National Triolian Uke ca.1930
Almost as many fly rods as guitars
_/) _/)
_/)

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CarlWestman
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Re: D04 Classical guitar lesson 08

Post by CarlWestman » Fri Apr 01, 2016 12:07 pm

Mi Favorita is very pleasing to play and hear as well, though it almost has an overly familiar sound - like it's the Stairway to Heaven of CG pieces.

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CarlWestman
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Re: D04 Classical guitar lesson 08

Post by CarlWestman » Fri Apr 08, 2016 12:24 pm

Rick (et al),

How is it going for you? I still enjoy Mi Favorita very much - the speed is coming along, but then I can get a bit crossed up if I go too fast. Oddly, I can get crossed up if I go too slow too! Gotta find that happy medium. There is one bit of difficulty I'm having and that is with not accidentally muting the E with the corner of my palm in measure 20. It's just they way my hand holds the neck, and it's hard to move it out of the way. So far I have found some relief by trying to hold the guitar as vertical as possible, not in the sense of pointing the neck to the ceiling, but in the sense that I cannot really see the separate strings by glancing down. The face of the guitar is thus almost parallel in plane with the side wall. That seems to help, but I can't quite play the whole thing that way, not yet anyway.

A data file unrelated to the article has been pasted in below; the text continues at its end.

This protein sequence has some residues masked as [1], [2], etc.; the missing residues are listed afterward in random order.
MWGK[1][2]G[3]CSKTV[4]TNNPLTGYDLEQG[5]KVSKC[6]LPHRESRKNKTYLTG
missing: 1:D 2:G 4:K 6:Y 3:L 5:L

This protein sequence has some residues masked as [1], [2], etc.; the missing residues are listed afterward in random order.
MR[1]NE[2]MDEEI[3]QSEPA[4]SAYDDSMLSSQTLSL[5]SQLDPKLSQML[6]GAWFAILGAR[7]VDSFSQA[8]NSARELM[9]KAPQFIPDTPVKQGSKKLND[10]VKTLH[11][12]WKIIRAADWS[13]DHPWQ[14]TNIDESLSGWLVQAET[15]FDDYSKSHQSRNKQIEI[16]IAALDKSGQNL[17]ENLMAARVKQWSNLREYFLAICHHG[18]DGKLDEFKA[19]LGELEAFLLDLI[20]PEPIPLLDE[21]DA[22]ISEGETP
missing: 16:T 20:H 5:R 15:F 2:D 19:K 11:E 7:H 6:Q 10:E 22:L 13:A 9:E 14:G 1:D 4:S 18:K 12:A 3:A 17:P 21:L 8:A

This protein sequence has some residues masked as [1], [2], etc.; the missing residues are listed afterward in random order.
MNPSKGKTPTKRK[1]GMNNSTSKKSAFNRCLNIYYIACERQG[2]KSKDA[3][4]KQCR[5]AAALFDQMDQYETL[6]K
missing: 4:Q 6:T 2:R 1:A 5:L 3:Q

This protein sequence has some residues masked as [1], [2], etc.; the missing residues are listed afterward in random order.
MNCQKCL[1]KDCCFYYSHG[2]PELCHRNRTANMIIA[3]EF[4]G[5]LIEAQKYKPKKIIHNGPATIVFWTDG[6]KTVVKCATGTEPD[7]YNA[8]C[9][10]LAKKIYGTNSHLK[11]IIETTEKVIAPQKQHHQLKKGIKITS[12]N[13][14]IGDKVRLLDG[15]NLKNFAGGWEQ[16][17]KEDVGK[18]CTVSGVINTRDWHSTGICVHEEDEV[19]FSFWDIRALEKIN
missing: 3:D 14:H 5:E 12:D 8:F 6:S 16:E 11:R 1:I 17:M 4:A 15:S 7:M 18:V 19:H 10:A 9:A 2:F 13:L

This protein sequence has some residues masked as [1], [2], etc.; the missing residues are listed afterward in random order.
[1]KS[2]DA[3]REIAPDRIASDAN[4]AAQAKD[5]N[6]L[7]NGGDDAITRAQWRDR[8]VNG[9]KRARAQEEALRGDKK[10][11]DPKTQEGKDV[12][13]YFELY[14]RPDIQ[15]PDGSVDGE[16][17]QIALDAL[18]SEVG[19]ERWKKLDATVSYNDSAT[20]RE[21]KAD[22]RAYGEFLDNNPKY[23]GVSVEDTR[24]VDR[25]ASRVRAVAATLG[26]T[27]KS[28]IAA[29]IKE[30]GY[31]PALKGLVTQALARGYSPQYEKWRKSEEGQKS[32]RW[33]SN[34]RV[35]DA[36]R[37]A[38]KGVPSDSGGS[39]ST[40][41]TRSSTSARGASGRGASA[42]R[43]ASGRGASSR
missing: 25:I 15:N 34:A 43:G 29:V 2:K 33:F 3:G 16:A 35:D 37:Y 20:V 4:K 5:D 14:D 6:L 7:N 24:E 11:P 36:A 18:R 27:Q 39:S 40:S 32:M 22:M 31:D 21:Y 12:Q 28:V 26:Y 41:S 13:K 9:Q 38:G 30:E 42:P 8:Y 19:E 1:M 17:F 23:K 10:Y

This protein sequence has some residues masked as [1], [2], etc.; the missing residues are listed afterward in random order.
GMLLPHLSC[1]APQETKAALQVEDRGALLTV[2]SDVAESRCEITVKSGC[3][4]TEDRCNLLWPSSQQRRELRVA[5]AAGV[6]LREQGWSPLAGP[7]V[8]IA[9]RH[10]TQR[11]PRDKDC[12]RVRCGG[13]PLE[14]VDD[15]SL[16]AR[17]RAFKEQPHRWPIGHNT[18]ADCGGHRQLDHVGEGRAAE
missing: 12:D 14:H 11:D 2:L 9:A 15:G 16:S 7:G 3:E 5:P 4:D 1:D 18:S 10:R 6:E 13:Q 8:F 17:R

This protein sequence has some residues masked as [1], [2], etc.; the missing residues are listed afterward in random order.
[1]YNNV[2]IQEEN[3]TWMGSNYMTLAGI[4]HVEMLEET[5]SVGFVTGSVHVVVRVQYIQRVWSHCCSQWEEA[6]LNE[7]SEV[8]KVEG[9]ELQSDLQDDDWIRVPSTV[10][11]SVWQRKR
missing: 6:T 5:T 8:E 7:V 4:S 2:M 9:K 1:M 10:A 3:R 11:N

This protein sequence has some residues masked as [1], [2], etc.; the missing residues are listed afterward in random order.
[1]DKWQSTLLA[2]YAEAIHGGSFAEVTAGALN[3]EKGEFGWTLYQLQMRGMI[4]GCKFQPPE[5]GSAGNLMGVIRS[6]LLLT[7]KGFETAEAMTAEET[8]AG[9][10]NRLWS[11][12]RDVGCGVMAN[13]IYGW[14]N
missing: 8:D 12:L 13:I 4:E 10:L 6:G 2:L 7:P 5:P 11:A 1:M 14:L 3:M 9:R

With respect to Strauss' waltz, boy that's a toughie. It's strange on a number of levels, but after the first repeat is done and you go into the section with all the slurs, I have no melodic sense for it at all. As I practice the patterns and get a little better at remembering what comes next and actually executing the notes, there's just no musicality to it at all. Not just my playing (which is a given in this case at the very least) but the waltz itself - there's nothing cohesive about it in my head. Again, not yet anyway. So it's a toughie.

That's the update from Southeast Tennessee.

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Rick Beauregard
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Re: D04 Classical guitar lesson 08

Post by Rick Beauregard » Fri Apr 08, 2016 4:39 pm

Hey, Carl. Sorry to hear about your man Merle Haggard. I guess I just assume you might be a fan, being from Tennessee and all.

Things are progressing well on my end too. I think I am further along [these pieces are slightly easier] than I was at this time last lesson. Slow, accurate practice is the key. I also have issues with the rhythm on both pieces in the B sections. I am hoping that once I've memorized the notes, brain-hand synapses will help me play it more smoothly and figure out how the rhythm flows properly. I listen to JFD's demos periodically to get the rhythm implanted in my brain. It will come with practice.

I also have Se Io M'Accorgo re-learned to the point I could lay down some tracks. I have been playing that tune for a long time. I am now using a combination of JFD's score, Fred Noad's version in book 1, my own fingerings, and interpretation from Segovia's recording. These last few lessons, there has been one unassigned piece in each that I have wanted to learn, so I did. The Milan Pavane, the Bach minuets, and now M'Accorgo. Actually M'accorgo goes well with the Pavane for performing. I am still working on the Minuets. I love practicing that piece. Challenging to get it down right, but rewarding.
All this time I thought I was making music; it was making me.
2015 Steve Ganz "Solidarity"
1980 Dauphin D30
1962 Fender pre-CBS P-Bass
National Triolian Uke ca.1930
Almost as many fly rods as guitars
_/) _/)
_/)

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CarlWestman
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Re: D04 Classical guitar lesson 08

Post by CarlWestman » Sat Apr 09, 2016 11:37 am

Rick Beauregard wrote:Hey, Carl. Sorry to hear about your man Merle Haggard. I guess I just assume you might be a fan, being from Tennessee and all.